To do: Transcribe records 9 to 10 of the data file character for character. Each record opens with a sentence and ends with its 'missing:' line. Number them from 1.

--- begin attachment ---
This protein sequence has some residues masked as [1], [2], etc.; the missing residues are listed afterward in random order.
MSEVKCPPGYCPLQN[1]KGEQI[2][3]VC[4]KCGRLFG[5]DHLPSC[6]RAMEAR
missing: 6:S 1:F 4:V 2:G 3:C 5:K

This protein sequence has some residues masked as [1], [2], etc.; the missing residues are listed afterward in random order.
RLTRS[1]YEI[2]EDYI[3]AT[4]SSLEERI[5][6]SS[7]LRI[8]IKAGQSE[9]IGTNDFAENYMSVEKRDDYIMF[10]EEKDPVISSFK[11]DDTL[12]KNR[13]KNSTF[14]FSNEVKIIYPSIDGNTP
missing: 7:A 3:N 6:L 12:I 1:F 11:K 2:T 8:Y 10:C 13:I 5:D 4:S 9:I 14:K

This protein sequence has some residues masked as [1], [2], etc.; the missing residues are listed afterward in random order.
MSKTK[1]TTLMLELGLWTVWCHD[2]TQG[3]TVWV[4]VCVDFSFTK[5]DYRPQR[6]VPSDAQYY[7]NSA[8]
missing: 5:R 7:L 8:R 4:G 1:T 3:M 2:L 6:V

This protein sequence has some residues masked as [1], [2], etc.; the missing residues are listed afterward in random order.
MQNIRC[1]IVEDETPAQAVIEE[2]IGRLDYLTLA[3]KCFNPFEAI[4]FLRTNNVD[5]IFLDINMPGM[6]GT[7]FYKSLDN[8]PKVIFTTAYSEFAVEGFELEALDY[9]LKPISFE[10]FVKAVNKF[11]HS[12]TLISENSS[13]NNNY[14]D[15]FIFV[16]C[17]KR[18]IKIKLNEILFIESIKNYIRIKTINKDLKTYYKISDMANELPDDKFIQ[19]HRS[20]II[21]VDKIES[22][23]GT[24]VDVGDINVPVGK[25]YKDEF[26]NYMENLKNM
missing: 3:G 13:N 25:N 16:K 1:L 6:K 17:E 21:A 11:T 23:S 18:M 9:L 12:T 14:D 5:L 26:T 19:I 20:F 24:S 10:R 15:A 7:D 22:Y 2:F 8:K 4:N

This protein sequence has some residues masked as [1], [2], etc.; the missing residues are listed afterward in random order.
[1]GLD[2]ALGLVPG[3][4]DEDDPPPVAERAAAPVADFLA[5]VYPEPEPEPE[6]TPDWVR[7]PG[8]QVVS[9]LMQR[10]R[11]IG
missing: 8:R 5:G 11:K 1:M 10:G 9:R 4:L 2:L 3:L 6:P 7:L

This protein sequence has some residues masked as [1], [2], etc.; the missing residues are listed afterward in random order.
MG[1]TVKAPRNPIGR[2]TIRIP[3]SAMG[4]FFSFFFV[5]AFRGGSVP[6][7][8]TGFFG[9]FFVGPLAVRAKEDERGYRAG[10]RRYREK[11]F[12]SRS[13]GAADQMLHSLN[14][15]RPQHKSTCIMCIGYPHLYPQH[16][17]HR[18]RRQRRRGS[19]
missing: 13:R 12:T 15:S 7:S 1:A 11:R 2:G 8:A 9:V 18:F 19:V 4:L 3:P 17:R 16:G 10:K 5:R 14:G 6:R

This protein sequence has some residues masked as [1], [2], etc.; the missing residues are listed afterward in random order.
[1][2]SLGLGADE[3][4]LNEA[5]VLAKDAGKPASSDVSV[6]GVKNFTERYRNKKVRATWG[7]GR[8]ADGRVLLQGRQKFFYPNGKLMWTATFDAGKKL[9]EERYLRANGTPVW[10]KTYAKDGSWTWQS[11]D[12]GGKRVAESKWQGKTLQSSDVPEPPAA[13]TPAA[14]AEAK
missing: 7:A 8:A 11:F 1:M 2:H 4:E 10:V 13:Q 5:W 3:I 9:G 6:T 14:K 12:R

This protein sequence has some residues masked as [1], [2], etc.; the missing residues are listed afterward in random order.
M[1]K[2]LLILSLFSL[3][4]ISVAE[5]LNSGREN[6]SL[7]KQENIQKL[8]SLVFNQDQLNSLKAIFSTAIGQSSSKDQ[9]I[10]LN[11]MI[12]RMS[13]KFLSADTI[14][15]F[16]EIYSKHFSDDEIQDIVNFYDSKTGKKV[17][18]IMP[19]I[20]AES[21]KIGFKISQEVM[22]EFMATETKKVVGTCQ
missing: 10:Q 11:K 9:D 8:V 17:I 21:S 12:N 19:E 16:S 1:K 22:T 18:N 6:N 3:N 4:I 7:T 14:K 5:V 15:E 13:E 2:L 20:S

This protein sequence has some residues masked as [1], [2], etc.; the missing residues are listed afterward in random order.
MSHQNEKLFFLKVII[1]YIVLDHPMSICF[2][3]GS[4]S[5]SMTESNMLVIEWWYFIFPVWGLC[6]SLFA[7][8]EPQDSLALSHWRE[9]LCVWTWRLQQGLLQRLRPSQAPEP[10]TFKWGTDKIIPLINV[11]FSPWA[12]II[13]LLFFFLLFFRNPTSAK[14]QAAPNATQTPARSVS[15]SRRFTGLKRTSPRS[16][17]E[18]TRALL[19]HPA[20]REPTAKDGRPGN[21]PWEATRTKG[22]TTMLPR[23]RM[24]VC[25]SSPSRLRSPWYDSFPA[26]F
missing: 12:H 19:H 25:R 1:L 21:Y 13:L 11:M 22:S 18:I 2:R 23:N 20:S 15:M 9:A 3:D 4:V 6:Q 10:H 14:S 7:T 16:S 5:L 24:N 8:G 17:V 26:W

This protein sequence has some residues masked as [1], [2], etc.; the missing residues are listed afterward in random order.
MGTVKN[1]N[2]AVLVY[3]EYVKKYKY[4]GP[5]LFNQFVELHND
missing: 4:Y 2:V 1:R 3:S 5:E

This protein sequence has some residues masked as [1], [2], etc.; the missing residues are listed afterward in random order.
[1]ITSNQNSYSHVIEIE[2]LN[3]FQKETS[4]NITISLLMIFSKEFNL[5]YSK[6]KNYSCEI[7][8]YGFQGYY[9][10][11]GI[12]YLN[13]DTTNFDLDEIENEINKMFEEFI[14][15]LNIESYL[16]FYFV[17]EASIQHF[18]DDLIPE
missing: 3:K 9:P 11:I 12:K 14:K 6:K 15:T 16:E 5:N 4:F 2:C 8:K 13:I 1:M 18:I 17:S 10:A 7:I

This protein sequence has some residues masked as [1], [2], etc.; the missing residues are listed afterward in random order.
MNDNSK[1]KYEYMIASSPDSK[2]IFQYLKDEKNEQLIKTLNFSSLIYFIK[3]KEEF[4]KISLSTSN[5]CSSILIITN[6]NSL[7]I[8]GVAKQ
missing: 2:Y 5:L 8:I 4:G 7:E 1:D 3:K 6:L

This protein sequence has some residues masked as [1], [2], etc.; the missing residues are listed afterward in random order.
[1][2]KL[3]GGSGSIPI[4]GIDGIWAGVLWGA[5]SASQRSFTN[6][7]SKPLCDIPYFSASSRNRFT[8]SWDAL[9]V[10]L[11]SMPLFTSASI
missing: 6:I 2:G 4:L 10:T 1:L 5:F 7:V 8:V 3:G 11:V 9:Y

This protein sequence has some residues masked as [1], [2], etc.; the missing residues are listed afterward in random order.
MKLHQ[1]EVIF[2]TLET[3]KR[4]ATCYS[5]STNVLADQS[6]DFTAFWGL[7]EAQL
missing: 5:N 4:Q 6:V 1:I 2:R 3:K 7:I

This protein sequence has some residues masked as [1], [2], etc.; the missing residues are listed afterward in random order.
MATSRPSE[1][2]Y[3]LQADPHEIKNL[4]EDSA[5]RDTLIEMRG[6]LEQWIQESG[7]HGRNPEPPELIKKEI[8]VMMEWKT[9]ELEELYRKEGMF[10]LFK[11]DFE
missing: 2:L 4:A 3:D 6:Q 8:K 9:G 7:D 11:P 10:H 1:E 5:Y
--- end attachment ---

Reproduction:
This protein sequence has some residues masked as [1], [2], etc.; the missing residues are listed afterward in random order.
MSHQNEKLFFLKVII[1]YIVLDHPMSICF[2][3]GS[4]S[5]SMTESNMLVIEWWYFIFPVWGLC[6]SLFA[7][8]EPQDSLALSHWRE[9]LCVWTWRLQQGLLQRLRPSQAPEP[10]TFKWGTDKIIPLINV[11]FSPWA[12]II[13]LLFFFLLFFRNPTSAK[14]QAAPNATQTPARSVS[15]SRRFTGLKRTSPRS[16][17]E[18]TRALL[19]HPA[20]REPTAKDGRPGN[21]PWEATRTKG[22]TTMLPR[23]RM[24]VC[25]SSPSRLRSPWYDSFPA[26]F
missing: 12:H 19:H 25:R 1:L 21:Y 13:L 11:M 22:S 18:I 2:R 23:N 20:S 15:M 9:A 3:D 4:V 6:Q 10:H 14:S 7:T 16:S 5:L 24:N 8:G 17:V 26:W

This protein sequence has some residues masked as [1], [2], etc.; the missing residues are listed afterward in random order.
MGTVKN[1]N[2]AVLVY[3]EYVKKYKY[4]GP[5]LFNQFVELHND
missing: 4:Y 2:V 1:R 3:S 5:E